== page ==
The Chair of the New Zealand Maori Council, Matthew Tukaki, this morning has called for a price freeze on essential items and the basics. The call comes as the cost of living increases begins to take hold in many vulnerable homes and communities and to head of potential price gouging by some operators. Tukaki has also said that there do need to be universal restrictions on quantities of some goods reminding people that while there is plenty to go around some whanau just do not have the means to afford even the basics.
“I have said before that we must be mindful of the cost of living increases and more to the point that while an immense amount of work has been done to increase the minimum wage the reality is that everyone is under pressure. Lifting wages will always be the best idea but with many small businesses struggling right now the only other mechanism is to lock in prices for essential items – that includes bread, milk, flour, sanitary and personal health products – everyday consumables that people rely on right now” Tukaki said
“Our only mechanism should not be for people to line up at foodbanks therefore just putting pressure on social service agencies and for the time being, with this pandemic still unfolding price freezes for agreed consumables could be in place for a limited time such as the next six months” Tukaki said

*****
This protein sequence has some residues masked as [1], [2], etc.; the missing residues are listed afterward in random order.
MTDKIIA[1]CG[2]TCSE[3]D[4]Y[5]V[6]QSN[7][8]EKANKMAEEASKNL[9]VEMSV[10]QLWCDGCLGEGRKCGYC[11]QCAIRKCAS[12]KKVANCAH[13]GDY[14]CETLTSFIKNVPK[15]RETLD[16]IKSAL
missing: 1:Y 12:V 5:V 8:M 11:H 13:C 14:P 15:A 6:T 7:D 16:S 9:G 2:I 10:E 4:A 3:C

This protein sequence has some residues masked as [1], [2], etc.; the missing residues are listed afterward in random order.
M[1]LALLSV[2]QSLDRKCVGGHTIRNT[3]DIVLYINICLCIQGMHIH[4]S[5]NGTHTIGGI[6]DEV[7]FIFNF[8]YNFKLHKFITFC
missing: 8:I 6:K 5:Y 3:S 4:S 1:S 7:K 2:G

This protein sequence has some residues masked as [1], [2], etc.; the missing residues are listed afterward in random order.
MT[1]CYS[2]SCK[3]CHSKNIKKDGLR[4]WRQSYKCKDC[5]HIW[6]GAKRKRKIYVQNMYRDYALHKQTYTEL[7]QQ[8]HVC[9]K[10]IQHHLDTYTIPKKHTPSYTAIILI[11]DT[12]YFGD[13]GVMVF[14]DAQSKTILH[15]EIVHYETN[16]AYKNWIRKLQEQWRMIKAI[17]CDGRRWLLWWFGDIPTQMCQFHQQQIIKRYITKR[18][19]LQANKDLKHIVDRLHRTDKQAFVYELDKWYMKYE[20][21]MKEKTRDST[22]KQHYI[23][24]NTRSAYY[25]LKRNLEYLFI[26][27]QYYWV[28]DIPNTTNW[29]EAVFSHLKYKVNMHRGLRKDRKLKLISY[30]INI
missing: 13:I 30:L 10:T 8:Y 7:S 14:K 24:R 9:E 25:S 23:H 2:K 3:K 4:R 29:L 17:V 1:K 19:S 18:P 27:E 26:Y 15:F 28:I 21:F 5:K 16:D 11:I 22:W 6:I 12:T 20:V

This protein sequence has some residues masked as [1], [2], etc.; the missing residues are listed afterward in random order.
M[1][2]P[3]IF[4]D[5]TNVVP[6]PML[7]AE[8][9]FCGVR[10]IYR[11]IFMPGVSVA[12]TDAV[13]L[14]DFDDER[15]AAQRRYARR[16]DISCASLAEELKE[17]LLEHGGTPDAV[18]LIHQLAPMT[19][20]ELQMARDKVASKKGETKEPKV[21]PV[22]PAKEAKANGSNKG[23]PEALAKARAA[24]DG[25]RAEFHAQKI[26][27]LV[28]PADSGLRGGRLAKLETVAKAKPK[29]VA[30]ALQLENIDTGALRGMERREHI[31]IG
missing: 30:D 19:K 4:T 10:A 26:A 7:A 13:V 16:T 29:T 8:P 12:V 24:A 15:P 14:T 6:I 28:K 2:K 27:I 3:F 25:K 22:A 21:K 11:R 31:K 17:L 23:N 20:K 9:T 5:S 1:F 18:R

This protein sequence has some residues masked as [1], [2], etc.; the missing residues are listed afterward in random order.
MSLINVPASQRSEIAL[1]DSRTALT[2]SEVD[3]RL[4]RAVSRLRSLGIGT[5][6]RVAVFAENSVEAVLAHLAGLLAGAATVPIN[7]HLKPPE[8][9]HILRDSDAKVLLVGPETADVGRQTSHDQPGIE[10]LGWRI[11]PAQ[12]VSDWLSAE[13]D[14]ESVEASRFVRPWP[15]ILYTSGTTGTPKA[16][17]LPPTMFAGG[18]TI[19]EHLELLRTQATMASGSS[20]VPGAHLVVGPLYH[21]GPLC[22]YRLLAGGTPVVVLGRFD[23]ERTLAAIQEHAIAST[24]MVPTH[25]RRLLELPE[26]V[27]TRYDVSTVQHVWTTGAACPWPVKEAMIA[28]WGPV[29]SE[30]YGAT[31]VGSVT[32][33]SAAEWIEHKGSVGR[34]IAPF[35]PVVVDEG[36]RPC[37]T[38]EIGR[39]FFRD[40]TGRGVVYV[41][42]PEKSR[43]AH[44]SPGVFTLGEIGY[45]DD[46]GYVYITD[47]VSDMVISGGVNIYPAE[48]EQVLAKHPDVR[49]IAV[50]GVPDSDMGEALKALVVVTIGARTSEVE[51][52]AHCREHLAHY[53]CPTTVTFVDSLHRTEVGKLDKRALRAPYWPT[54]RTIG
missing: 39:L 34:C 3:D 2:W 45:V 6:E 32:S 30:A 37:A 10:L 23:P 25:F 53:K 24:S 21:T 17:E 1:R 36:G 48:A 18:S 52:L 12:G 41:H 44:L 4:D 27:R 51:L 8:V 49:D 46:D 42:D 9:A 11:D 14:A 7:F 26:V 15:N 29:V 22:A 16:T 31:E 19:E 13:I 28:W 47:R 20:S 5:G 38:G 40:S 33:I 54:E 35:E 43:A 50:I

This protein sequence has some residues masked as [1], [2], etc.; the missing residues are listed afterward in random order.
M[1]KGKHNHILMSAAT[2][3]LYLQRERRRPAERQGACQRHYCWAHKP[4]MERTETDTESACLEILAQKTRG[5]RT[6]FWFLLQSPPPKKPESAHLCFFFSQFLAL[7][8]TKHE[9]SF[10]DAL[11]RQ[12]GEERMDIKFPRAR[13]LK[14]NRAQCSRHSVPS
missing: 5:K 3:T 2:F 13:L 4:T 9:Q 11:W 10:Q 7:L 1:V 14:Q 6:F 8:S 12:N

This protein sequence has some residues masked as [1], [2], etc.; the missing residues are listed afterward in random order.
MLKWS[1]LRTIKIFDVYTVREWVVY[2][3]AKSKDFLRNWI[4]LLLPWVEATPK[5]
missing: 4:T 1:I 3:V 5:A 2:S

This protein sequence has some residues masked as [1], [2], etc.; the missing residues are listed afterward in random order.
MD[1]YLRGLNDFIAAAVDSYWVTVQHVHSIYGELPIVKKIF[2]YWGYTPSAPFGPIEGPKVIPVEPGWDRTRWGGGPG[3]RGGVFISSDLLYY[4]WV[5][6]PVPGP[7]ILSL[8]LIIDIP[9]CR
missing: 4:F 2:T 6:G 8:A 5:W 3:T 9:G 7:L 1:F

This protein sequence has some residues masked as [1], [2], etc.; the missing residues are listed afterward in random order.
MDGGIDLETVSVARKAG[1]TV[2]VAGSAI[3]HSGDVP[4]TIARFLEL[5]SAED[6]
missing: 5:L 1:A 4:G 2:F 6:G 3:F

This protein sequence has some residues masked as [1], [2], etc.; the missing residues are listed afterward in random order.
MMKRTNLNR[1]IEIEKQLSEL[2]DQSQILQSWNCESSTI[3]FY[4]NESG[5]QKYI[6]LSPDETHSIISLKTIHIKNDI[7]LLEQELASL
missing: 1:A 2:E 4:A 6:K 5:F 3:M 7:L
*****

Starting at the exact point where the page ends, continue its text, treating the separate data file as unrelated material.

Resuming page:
“We are dealing with a lift in inflation, we are dealing with increasing housing prices and even the price and the bowser to fill the car up has increased. Everything on the table or in the cupboard that consumers rely on is hitting the hip pocket and its not just families and whanau I am worried about – its our elderly and our disabled, those who already struggling on low weekly rates of pay or income.” Tukaki said
“Another lever that we might need to look it is also freezing in the rental market for a period of time and while these suggestions might not be palatable to everyone we need to have a conversation now about what is happening at the moment with an increasing rate of vulnerability in the community. And by the way the stereotypical vulnerable whanau is not just those on low wages – im also talking about the massive rump of middle class kiwis who are robbing Peter to pay Paul every week with laboured debt” Tukaki said
“At the very least we also need a much longer term fiscal plan about the three key components of our prudent financial policy – managing cost of living increases, increasing wages and managing inflation.” Tukaki said
The National Maori Authority has previously shared its concerns with the Commerce Commission as part of the review into the grocery industry and supermarket policy.